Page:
Many hypotheses have been put forth to suggest the mechanism of the involvement of the audiovestibular system but the actual mechanism is yet to be known. One explanation suggests that viral damage, which is typically intracochlear, may affect the auditory brainstem: As direct damage to the organ of Corti, stria vascularis, or spiral ganglion, or as secondary damage induced by host-mediated immunity against virally expressed proteins.[9] Although the virus' neurotrophic and neuroinvasive capabilities are still being investigated, there is supporting evidence suggesting that as some patients present with direct signs of hypercoagulability, there may be vasculitis or vasculopathy involved in the pathogenesis, which can ultimately cause hearing and balance alterations.[10]

Another hypothesis gaining popularity is the involvement of the 'glymphatic' system, which would be best described as a brain-wide network of perivascular channels through which subarachnoid Cerebrospinal fluid (CSF) recirculates to facilitate the clearance of interstitial solutes; this system includes a pathway in the immediate vicinity of the olfactory nerve fibers that allows drainage of CSF through the cribriform plate into the lymphatic vessels.[11] As SARS-CoV-2 causes damage to the olfactory epithelium, characterized by anosmia or hyposmia, it may lead to increased resistance of CSF outflow through the cribriform plate; moreover, the virus can also affect the lymph endothelial cells, and hence, cause blockage of lymphatics as well. Both these mechanisms may result in the production of a post-COVID-19 IIH-like (idiopathic intracranial hypertension) syndrome with audiovestibular implications.[11]

A point to be noted is that the studies and surveys that have been made so far regarding COVID-19 and its auditory manifestations have not taken into consideration the relationship of these clinical features with the therapeutic drugs, like that of antiviral medications and chloroquine and/or hydroxychloroquine which were widely utilized, and are known to be associated with adverse effects (ototoxicity) like mild hearing loss, tinnitus, and vertigo.[10],[12]

  Discussion Top

It is clear that there is less attention on the relationship between COVID-19 and auditory symptoms in the medical literature; but whether this lack stems from the fact that the symptoms are uncommon, or that simply, more attention is being paid to life-threatening symptoms at present, is unclear.[13] Despite the evidence that there is most probably a 'post-COVID-19 syndrome,' it is yet to be defined in terms of symptoms, and whether the auditory involvement is a major or minor factor; a question which has been given different answers in lieu of the results by different studies. For example, in the study by Gallus R, et al. on 48 patients, despite the limitations of the study, there were no definite signs of auditory damage post-COVID, even if involvement was present during the disease,[6] whereas in the study by Munro KJ, et al.[5] more than 1 in 10 patients had reported a change in their hearing status post-COVID, which would be considered significant. One thing common to all the studies was that the bottom line stated that there still was adequate research required before a conclusion could be formed. At present, we remain unclear on the mechanism of auditory involvement, the extent of involvement, the long-term effects of the involvement, and we also do not know how external factors can come into play. For instance, anxiety and stress, which have a bidirectional relationship with tinnitus[8] and which are common among the public in these testing times, or age and education status, as the elderly, and people with lower levels of education will tend to under-report their symptoms, the effect of various drugs, and the fact that all patients are not affected the same way in terms of severity—all have possible roles to play.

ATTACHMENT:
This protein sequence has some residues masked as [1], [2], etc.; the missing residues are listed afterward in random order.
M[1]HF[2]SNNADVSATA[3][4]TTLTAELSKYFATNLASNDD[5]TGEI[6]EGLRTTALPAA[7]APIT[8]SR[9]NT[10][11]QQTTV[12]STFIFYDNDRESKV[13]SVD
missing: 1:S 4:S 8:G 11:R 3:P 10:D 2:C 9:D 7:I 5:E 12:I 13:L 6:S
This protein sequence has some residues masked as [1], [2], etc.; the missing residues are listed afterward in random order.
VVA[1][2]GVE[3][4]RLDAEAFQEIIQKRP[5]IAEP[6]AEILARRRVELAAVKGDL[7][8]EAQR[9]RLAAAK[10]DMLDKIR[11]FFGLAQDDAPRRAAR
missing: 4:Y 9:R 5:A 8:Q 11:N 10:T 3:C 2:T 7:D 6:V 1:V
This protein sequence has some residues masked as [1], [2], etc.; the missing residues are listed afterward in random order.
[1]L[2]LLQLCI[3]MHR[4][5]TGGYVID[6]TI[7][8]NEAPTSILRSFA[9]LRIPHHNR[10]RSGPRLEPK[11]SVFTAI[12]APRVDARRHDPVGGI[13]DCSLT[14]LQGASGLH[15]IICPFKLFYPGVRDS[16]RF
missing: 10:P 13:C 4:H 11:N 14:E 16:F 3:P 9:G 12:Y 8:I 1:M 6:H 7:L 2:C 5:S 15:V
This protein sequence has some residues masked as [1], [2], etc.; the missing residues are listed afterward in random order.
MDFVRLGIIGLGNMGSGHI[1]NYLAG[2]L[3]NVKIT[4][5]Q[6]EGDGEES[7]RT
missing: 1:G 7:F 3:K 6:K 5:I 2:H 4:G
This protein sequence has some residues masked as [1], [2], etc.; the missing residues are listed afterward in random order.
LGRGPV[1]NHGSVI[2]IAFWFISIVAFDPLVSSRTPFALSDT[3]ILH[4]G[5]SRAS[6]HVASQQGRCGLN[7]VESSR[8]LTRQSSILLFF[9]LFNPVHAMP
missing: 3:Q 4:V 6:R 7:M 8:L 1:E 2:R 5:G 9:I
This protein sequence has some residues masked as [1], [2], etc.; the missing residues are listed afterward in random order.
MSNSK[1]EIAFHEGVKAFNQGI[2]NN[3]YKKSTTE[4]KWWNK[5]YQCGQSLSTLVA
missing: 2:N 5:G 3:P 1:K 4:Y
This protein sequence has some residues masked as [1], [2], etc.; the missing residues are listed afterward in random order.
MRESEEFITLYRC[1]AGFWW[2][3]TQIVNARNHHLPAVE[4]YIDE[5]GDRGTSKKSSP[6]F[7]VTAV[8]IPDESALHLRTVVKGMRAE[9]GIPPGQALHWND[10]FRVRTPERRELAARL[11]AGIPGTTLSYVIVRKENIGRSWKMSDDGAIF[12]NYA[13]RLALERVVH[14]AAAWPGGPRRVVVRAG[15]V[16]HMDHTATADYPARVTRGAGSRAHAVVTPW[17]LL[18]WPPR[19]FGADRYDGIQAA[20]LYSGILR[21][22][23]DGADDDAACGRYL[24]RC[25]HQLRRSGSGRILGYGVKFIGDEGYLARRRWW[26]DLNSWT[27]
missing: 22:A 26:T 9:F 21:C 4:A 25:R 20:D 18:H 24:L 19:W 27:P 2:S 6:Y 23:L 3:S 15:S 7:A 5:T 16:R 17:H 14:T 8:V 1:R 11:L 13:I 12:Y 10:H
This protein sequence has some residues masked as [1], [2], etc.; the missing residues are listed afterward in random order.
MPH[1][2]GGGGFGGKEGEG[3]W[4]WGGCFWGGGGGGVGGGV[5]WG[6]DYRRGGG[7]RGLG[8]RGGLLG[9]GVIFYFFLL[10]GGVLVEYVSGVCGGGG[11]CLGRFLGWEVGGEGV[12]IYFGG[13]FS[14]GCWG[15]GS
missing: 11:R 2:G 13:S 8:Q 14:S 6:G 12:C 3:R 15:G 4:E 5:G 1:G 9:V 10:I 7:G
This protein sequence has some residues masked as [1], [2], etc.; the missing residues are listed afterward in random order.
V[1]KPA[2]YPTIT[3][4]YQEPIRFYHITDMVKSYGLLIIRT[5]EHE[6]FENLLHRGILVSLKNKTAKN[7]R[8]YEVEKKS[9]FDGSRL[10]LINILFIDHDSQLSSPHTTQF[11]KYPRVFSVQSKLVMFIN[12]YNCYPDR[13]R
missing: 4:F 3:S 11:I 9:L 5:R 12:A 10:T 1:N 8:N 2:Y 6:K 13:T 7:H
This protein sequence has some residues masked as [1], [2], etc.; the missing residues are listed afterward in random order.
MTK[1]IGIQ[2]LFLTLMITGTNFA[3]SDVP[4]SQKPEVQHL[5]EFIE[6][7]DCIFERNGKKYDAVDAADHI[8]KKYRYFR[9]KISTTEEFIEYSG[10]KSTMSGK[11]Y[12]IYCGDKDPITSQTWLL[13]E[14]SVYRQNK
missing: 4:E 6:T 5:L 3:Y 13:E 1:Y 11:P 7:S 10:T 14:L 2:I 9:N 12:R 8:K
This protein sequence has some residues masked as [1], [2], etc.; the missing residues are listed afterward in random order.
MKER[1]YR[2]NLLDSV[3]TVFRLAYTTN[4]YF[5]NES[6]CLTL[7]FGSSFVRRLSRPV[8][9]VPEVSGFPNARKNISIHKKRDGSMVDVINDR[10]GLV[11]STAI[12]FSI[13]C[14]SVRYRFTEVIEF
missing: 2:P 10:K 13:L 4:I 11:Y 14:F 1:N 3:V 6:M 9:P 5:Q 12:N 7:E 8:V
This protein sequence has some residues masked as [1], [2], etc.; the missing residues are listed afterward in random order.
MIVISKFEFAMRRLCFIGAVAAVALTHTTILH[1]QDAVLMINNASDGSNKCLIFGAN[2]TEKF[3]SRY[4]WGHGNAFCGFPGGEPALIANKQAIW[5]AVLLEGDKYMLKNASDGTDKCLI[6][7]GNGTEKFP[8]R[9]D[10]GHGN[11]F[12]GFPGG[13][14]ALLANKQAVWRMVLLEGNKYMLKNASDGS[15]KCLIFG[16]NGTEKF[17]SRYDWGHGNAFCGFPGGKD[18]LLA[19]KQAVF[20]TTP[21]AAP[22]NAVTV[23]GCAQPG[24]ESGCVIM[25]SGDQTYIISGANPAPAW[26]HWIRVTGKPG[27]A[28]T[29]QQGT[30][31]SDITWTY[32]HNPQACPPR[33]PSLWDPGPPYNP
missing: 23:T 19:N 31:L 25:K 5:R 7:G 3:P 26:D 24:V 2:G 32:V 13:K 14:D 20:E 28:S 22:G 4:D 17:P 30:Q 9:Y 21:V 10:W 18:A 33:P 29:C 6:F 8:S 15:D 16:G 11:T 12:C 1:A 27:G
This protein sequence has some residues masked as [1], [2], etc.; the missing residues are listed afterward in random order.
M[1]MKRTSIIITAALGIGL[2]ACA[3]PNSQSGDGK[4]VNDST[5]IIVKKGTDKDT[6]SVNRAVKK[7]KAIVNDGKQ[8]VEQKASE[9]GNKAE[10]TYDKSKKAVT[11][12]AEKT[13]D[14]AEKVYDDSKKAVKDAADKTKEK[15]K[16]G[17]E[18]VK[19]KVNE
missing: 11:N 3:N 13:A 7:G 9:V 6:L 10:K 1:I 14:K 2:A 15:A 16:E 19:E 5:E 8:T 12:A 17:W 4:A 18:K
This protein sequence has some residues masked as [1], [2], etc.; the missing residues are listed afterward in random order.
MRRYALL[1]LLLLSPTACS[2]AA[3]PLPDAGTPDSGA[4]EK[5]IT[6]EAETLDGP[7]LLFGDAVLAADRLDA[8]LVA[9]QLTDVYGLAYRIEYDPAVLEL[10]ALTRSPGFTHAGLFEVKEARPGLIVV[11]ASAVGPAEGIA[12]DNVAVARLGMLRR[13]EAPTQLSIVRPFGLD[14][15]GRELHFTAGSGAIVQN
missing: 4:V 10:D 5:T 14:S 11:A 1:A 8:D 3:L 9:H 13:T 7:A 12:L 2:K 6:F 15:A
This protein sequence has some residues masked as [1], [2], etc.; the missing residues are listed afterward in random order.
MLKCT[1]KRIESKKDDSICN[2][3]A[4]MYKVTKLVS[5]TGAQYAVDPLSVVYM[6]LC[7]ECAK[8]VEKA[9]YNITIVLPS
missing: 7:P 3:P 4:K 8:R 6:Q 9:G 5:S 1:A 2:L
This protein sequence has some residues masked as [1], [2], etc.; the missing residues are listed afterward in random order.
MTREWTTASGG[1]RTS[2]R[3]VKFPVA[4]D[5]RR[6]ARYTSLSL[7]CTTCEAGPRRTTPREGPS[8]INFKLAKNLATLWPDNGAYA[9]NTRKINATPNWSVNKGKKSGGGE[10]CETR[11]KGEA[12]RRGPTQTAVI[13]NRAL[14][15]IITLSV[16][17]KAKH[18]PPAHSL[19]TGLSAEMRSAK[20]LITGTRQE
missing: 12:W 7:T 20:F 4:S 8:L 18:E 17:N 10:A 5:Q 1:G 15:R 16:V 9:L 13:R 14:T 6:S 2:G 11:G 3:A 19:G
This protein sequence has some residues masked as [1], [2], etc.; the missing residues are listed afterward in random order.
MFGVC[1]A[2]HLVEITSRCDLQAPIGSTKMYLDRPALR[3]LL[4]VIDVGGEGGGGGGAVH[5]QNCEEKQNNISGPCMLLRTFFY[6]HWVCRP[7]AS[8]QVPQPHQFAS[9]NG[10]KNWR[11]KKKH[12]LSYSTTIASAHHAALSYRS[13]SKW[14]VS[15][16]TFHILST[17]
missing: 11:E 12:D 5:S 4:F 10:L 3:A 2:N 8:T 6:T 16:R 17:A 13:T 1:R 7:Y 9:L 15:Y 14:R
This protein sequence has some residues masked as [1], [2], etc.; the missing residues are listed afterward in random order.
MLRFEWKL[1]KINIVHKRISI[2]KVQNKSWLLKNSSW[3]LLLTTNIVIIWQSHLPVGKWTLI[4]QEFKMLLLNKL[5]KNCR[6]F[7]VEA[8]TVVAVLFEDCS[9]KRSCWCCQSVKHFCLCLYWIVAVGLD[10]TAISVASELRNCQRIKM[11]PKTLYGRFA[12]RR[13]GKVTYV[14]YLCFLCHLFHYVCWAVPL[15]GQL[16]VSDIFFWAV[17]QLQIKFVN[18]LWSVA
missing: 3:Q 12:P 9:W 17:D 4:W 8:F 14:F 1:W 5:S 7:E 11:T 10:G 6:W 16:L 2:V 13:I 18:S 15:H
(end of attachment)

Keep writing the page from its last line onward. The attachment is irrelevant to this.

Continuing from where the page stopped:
Conclusion Top

Ultimately, there is an urgent need for international research on auditory complications post-COVID-19 to provide us better insights into the situation. The establishment of screening facilities and protocols for COVID-19 patients would have definite benefits in reducing the morbidity of the affected patients, but the extent of such benefits and provision of standard protocols to be followed can only be told by multicentric national and global studies.


We would like to thank Dr. Pinnamaneni Siddhartha Institute of Medical Sciences and Research Foundation (Dr. PSIMS and RF) and Squad Medicine and Research (SMR) for their support and guidance.

Financial support and sponsorship


Conflicts of interest

There are no conflicts of interest.

  References Top

Nalbandian A, Sehgal K, Gupta A, Madhavan MV, McGroder C, Stevens JS, et al. Post-acute COVID-19 syndrome. Nat Med 2021;27:601-15.  Back to cited text no. 1
Iqbal A, Iqbal K, Arshad Ali SA, Azim D, Farid E, Baig MD, et al. The COVID-19 sequelae: A cross-sectional evaluation of post-recovery symptoms and the need for rehabilitation of COVID-19 survivors. Cureus 2021;13:e13080.  Back to cited text no. 2
Kamal M, Abo Omirah M, Hussein A, Saeed H. Assessment and characterisation of post-COVID-19 manifestations. Int J Clin Pract 2021;75:e13746.  Back to cited text no. 3
Lambert NJ, Survivor Corps. COVID-19 “Long Hauler” Symptoms Survey Report. Indiana University School of Medicine; Indianapolis, United States 2020. Available from: https://dig.abclocal.go.com/wls/documents/2020/072720-wls-covid-symptom-study-doc.pdf. [Last accessed on 2021 Jun 9].  Back to cited text no. 4
Munro KJ, Uus K, Almufarrij I, Chaudhuri N, Yioe V. Persistent self-reported changes in hearing and tinnitus in post-hospitalisation COVID-19 cases. Int J Audiol 2020;59:889-90.  Back to cited text no. 5
Gallus R, Melis A, Rizzo D, Piras A, De Luca LM, Tramaloni P, et al. Audiovestibular symptoms and sequelae in COVID-19 patients. J Vestib Res 2021. doi: 10.3233/VES-201505. Online ahead of print.  Back to cited text no. 6
Koumpa FS, Forde CT, Manjaly JG. Sudden irreversible hearing loss post-COVID-19. BMJ Case Rep 2020;13:e238419.  Back to cited text no. 7
Almufarrij I, Munro KJ. One year on: An updated systematic review of SARS-CoV-2, COVID-19 and audio-vestibular symptoms. Int J Audiol 2021;1-11. doi: 10.1080/14992027.2021.1896793. Online ahead of print.  Back to cited text no. 8
Mustafa MW. Audiological profile of asymptomatic Covid-19 PCR-positive cases. Am J Otolaryngol 2020;41:102483.  Back to cited text no. 9
Viola P, Ralli M, Pisani D, Malanga D, Sculco D, Messina L, et al. Tinnitus and equilibrium disorders in COVID-19 patients: Preliminary results. Eur Arch Otorhinolaryngol 2020;1-6. doi: 10.1007/s00405-020-06440-7. Online ahead of print.  Back to cited text no. 10
Wostyn P. COVID-19 and chronic fatigue syndrome: Is the worst yet to come? Med Hypotheses 2021;146:110469.  Back to cited text no. 11
Prayuenyong P, Kasbekar AV, Baguley DM. Clinical implications of chloroquine and hydroxychloroquine ototoxicity for COVID-19 treatment: A mini-review. Front Public Health 2020;8:252.  Back to cited text no. 12
Almufarrij I, Uus K, Munro KJ. Does coronavirus affect the audio-vestibular system? A rapid systematic review. Int J Audiol 2020;59:487-91.  Back to cited text no. 13